By Bruce W. Frier, Thomas A. J. McGinn
The Roman family (familia) was once in lots of respects dramatically varied from the trendy relatives. From the early Roman Empire (30 B.C. to approximately A.D. 250) there continue to exist many criminal assets that describe Roman families, usually within the so much intimate aspect. the subject material of those old assets contains marriage and divorce, the valuables features of marriage, the development of authority inside of families, the transmission of estate among generations, and the supervision of Roman orphans.This casebook offers 235 consultant texts drawn mostly from Roman felony assets, specifically Justinian's Digest. those instances and the dialogue questions that keep on with offer a very good advent to the elemental criminal difficulties linked to the standard households of Roman voters. The association of fabrics conveys to scholars an figuring out of the fundamental principles of Roman kinfolk legislations whereas additionally delivering them with the skill to question those ideas and discover the wider felony ideas that underlie them.Included situations invite the reader to combat with genuine Roman felony difficulties, in addition to to consider Roman recommendations in terms of sleek legislation. within the method, the reader may still achieve self assurance in dealing with primary sorts of criminal pondering, that have persevered nearly unchanged from Roman instances until eventually the present.This quantity additionally includes a thesaurus of technical phrases, biographies of the jurists, simple bibliographies of worthy secondary literature, and an in depth creation to the scholarly themes linked to Roman relatives law.A direction in keeping with this casebook might be of curiosity to somebody who needs to appreciate larger Roman social background, both as a part of a bigger Classical Civilization curriculum or as a education for legislation tuition.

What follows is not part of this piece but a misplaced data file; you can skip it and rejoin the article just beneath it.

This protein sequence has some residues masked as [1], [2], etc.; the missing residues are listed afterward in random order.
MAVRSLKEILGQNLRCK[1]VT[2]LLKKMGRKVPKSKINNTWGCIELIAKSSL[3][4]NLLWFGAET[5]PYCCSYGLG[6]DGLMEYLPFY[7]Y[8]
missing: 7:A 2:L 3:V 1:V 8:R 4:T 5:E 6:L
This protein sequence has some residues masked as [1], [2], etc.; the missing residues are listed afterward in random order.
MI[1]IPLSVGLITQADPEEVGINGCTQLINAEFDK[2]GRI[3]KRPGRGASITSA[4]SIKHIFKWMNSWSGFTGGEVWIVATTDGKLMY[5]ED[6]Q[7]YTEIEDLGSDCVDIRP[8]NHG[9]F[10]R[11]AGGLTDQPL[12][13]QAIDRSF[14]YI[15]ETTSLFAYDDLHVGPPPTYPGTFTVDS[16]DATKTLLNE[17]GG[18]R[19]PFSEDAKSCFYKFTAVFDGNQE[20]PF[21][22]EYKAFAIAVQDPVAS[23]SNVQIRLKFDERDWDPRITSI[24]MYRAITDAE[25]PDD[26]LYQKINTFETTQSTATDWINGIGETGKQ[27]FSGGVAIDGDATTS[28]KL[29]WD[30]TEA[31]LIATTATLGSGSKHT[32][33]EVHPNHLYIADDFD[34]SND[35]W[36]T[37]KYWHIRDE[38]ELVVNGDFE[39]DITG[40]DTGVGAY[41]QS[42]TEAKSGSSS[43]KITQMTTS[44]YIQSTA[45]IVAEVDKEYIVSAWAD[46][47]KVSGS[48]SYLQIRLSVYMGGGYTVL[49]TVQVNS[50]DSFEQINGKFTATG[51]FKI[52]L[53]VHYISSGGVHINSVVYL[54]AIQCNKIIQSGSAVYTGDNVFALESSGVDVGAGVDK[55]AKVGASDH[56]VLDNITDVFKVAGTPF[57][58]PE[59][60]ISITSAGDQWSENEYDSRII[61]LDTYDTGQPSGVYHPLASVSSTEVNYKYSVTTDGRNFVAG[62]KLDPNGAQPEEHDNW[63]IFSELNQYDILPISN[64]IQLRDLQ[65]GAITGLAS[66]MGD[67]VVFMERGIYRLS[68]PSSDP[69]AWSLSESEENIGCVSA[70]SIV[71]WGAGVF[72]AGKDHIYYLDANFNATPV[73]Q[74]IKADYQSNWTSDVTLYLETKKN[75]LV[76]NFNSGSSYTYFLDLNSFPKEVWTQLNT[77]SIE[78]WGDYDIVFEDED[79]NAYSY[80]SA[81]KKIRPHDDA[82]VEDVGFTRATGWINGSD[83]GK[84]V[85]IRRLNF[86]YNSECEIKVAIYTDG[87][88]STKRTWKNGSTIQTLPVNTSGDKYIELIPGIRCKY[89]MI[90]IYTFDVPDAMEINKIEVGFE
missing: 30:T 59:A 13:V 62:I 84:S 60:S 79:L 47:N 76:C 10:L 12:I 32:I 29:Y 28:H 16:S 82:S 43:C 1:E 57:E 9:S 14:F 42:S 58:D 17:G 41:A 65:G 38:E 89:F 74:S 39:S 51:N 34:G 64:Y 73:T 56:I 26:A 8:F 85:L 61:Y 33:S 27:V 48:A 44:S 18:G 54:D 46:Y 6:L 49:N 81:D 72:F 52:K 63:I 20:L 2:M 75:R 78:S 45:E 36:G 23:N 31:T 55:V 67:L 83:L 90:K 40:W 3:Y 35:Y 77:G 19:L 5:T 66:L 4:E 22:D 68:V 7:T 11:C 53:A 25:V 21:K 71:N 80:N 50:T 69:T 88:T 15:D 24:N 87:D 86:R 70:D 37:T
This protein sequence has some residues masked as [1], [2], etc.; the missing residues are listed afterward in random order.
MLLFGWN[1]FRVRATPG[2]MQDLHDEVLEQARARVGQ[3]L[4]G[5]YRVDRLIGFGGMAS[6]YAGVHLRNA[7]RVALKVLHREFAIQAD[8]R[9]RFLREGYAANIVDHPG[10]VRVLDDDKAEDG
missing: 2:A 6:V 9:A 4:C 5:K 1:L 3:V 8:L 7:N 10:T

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Additional resources for A Casebook on Roman Family Law (Classical Resources Series, No. 3.)
Procreation. In the Roman world, as in many other past and present societies, a strong tradition linked marriage to the procreation of children; for instance, it was commonly said (as in Case 16) that marriages were concluded “in order to beget children” (liberorum procreandorum causa); and this tradition was considerably reinforced by imperial legislation devised to encourage childbirth (see Case 12). Nonetheless, as this Case shows, inability to beget children was not in itself necessarily a bar to marriage.
212. A change in civil status could occur when, for instance, a free person became a slave (perhaps because of criminal condemnation or enemy capture) or when a slave became a free person (perhaps through manumission by a master); or when a free person changed citizenship (perhaps when a free noncitizen received Roman citizenship from the emperor). Such changes in status gave rise to legal complexities that often affected not just the person himself but also those around him. For example, what happened to a man’s family and property if he was enslaved?
2. ” A surprisingly large number of Roman legal sources suggest that in the case of women the minimum age was not always observed; see also, for instance, Case 26 below. In the present Case, a girl younger than twelve has been “led” (deducta) in a wedding procession to the home of a man; such a “leading” from the home of the girl’s father into her husband’s is one common form of marriage ceremony (see Case 20). , Pomponius, D. 4: “A woman married when less than twelve years old will be a legitimate wife when she has reached age twelve in her husband’s house”).